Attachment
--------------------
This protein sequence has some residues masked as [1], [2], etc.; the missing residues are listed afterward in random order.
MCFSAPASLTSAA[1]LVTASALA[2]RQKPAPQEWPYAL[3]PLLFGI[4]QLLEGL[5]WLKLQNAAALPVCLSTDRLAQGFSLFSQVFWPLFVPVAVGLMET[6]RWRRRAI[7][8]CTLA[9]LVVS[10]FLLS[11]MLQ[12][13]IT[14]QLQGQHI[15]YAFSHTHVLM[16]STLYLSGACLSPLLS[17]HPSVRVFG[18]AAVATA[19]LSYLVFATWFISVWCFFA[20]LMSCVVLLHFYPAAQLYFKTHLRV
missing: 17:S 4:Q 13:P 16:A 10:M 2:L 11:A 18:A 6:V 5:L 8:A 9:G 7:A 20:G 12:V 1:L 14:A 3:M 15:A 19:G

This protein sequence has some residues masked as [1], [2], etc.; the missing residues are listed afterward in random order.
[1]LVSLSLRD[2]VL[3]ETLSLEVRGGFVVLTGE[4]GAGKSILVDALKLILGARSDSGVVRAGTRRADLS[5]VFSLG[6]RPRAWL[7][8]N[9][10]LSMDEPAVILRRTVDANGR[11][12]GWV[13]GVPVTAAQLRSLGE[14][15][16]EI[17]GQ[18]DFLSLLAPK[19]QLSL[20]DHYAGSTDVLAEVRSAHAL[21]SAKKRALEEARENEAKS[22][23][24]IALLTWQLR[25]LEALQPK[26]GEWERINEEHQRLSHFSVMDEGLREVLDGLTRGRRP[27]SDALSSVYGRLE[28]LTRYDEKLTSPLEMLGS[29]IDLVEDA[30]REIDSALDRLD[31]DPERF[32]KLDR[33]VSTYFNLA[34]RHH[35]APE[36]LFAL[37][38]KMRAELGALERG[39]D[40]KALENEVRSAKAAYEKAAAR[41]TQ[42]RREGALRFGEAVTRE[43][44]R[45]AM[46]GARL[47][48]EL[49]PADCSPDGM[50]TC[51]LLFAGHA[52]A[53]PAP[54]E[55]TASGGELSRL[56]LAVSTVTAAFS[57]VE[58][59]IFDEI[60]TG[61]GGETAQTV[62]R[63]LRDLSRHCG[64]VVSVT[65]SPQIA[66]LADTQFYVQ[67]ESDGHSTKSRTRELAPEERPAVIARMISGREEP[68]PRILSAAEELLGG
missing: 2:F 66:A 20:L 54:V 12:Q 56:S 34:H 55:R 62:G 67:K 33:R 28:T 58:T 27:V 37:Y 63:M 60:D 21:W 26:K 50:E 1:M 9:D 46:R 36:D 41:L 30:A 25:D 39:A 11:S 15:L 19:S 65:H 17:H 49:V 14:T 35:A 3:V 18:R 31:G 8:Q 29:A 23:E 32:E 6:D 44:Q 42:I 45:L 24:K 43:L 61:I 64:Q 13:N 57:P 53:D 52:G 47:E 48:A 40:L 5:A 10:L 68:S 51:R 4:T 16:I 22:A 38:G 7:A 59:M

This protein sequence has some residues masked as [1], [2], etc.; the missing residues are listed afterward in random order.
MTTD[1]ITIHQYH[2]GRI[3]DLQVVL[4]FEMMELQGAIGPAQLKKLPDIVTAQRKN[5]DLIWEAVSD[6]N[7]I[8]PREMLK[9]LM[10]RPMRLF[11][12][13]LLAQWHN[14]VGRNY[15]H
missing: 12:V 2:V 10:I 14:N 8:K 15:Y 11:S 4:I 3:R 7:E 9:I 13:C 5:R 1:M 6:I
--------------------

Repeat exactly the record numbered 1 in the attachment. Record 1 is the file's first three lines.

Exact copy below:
This protein sequence has some residues masked as [1], [2], etc.; the missing residues are listed afterward in random order.
MCFSAPASLTSAA[1]LVTASALA[2]RQKPAPQEWPYAL[3]PLLFGI[4]QLLEGL[5]WLKLQNAAALPVCLSTDRLAQGFSLFSQVFWPLFVPVAVGLMET[6]RWRRRAI[7][8]CTLA[9]LVVS[10]FLLS[11]MLQ[12][13]IT[14]QLQGQHI[15]YAFSHTHVLM[16]STLYLSGACLSPLLS[17]HPSVRVFG[18]AAVATA[19]LSYLVFATWFISVWCFFA[20]LMSCVVLLHFYPAAQLYFKTHLRV
missing: 17:S 4:Q 13:P 16:A 10:M 2:L 11:A 18:A 6:V 5:L 8:A 9:G 7:A 20:G 12:V 1:L 14:A 3:M 15:A 19:G